Even after voting for College Dropout in my top five records of 2004 -- and still diggin' on it months later -- I couldn't muster any excitement for Kanye West's hotly awaited sequel, which just swept Pazz & Jop and will likely rack up many more awards over the next few months. I didn't even hear Late Registration until late last year, when my mother gave me a copy for Christmas. Dropout's early singles were solid, addictive, great advertisements for copping the product when it dropped -- "All Falls Down," "Slow Jamz," "Through the Wire" -- but Registration's equivalents lacked that fresh, brash charm, or if they had it, it was starting to feel more like arrogance, whining, chipped shoulders no upper echelon of fame could ever fix. The non-stop, 24/7 barrage of press items about the dude didn't help any -- burn-out and overexposure were settling in. Speaking truth to power during a Red Cross telethon? Respect due, man, but would you take a year or two off from making your own records and shoving your conflicted/conscious personna down the world's collective throat? I mean, Registration sounds pretty damned incredible, production-wise, and yet I've had little desire to spend more than a few hours with it; I don't even think I've heard it all the way through yet. And I wonder this is because I can't escape Kanye West, what with him crucified on magazine covers and on the news and in the papers and discussed to death online and the singles cycled ad nauseum on MTV. Maybe it arrived a bit too soon -- if its impact might have been even bigger if it hadn't come out until, say, this month. Think I'm wrong? Really? Then consider that crits shafted Missy Elliott's latest this year in print and in the polls -- in part because they weren't given enough time to really miss her.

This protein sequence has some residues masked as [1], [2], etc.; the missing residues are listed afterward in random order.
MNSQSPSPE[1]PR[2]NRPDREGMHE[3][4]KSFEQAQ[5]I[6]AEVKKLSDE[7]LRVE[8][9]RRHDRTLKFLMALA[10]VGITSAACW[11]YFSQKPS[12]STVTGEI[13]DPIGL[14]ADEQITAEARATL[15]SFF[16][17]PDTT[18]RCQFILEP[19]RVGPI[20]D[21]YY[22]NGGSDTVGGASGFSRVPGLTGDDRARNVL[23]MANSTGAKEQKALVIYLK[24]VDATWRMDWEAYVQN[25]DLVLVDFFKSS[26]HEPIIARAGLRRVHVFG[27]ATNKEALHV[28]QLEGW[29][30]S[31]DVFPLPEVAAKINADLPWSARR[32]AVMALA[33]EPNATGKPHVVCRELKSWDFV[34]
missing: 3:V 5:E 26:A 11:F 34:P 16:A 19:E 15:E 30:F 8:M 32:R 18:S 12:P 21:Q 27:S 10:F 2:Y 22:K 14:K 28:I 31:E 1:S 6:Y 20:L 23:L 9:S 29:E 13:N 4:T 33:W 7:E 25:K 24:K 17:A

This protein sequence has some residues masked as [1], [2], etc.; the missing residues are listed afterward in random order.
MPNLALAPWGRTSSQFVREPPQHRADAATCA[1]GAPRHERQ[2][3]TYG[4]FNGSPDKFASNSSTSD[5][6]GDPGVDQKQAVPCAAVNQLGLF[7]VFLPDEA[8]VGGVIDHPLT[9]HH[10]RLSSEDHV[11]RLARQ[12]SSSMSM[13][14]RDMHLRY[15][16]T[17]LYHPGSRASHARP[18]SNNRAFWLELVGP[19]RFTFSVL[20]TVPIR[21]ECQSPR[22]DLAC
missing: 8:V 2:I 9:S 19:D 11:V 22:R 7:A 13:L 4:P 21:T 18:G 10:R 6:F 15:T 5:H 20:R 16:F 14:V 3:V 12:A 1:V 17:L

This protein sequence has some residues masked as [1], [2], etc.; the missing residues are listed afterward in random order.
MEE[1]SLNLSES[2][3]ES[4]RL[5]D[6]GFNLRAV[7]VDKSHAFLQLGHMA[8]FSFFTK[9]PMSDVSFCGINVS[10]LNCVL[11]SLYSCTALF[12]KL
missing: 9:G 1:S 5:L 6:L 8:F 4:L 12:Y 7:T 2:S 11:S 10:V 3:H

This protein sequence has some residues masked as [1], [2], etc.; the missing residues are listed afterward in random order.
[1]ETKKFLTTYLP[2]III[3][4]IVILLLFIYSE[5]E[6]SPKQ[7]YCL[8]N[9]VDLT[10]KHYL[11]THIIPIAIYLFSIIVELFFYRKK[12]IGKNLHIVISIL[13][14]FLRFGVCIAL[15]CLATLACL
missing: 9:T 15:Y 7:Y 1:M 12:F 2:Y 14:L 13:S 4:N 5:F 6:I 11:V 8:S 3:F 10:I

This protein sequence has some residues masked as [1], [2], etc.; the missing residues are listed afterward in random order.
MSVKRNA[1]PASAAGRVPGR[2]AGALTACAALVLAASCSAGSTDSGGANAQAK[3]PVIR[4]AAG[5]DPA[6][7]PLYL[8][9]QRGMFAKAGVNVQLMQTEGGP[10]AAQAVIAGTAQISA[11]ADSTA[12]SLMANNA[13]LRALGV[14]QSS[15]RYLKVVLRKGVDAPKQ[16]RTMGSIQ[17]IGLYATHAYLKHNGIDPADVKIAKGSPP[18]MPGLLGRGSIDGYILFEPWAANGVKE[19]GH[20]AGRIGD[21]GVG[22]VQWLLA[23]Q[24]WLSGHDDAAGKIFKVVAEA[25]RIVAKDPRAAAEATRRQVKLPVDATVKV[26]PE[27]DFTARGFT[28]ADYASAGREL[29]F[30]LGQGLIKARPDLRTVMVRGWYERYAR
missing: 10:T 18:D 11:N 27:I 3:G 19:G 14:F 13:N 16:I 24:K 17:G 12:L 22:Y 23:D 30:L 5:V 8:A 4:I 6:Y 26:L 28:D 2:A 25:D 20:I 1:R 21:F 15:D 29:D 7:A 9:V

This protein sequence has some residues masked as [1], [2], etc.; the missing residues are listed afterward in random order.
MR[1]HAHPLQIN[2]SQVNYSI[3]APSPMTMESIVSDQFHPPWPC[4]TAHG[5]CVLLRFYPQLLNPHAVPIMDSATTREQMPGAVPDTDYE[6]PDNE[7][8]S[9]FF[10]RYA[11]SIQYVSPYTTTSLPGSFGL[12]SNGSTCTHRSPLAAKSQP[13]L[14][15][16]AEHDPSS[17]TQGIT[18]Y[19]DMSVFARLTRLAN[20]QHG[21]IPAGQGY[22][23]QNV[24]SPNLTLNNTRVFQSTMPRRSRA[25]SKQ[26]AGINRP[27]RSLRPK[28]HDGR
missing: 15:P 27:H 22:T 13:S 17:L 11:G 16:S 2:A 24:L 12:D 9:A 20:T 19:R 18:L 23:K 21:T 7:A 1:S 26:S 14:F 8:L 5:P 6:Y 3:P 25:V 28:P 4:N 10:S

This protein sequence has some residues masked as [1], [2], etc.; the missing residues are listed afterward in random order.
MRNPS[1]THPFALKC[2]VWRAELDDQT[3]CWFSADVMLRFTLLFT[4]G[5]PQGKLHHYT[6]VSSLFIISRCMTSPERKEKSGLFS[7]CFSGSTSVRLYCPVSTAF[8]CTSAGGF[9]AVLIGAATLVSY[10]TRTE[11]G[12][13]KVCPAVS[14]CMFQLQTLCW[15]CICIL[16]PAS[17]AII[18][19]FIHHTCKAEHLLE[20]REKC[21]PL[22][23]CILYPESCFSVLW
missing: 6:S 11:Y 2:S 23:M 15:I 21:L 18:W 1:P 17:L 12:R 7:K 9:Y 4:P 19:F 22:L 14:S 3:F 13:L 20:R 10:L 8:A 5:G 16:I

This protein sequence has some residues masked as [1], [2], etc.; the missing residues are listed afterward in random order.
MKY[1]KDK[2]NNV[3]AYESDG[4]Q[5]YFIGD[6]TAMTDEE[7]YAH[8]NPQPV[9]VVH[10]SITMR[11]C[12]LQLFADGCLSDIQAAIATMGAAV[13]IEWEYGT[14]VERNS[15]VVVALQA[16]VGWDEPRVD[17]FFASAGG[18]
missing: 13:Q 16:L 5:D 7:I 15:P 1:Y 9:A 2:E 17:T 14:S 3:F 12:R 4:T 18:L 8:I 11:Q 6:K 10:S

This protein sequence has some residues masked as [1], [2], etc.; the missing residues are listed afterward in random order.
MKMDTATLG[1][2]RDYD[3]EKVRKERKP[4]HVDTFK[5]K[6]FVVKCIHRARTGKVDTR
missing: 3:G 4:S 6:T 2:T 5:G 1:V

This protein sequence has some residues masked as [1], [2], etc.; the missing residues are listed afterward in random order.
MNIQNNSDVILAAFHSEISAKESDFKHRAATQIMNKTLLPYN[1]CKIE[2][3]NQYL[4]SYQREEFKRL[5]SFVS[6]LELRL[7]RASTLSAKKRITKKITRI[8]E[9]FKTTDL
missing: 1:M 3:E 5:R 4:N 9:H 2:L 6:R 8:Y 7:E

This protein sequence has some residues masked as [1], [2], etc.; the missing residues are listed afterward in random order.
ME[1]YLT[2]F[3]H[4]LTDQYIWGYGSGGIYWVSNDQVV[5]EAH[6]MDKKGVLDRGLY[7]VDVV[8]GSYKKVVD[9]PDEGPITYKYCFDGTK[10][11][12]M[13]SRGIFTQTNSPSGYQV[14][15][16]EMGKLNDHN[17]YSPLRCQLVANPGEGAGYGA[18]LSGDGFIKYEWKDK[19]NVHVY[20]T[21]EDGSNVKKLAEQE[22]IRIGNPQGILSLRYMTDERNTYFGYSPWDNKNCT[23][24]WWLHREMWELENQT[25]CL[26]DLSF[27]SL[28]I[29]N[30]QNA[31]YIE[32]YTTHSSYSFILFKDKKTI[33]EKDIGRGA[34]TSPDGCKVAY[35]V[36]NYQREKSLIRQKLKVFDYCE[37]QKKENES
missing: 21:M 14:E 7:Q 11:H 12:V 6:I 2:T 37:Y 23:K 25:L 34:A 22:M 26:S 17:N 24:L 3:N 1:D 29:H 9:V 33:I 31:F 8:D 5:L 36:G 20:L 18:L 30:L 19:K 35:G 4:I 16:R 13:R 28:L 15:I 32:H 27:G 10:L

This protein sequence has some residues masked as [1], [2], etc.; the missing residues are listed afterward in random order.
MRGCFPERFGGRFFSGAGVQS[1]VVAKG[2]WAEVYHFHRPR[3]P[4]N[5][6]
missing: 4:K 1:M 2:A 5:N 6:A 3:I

Comparing my P&J picks to the top 40 overall results, it's clear that I've drifted further than ever from the critical concensus. This is only depressing when I click on some of my more esoteric favorites and discover that out of nearly 750 voters I'm the only effing person who went ga-ga-ga for a Dead Machines CD or a Liz Phair song...while a majority creamed over Kanye for the second year in a row. If Kanye wins this thing three years in a row I don't know what I'll do.
Meanwhile, Robert Christgau takes on Eminem's career and puts a lot of things into perspective; no other epitaphs are needed.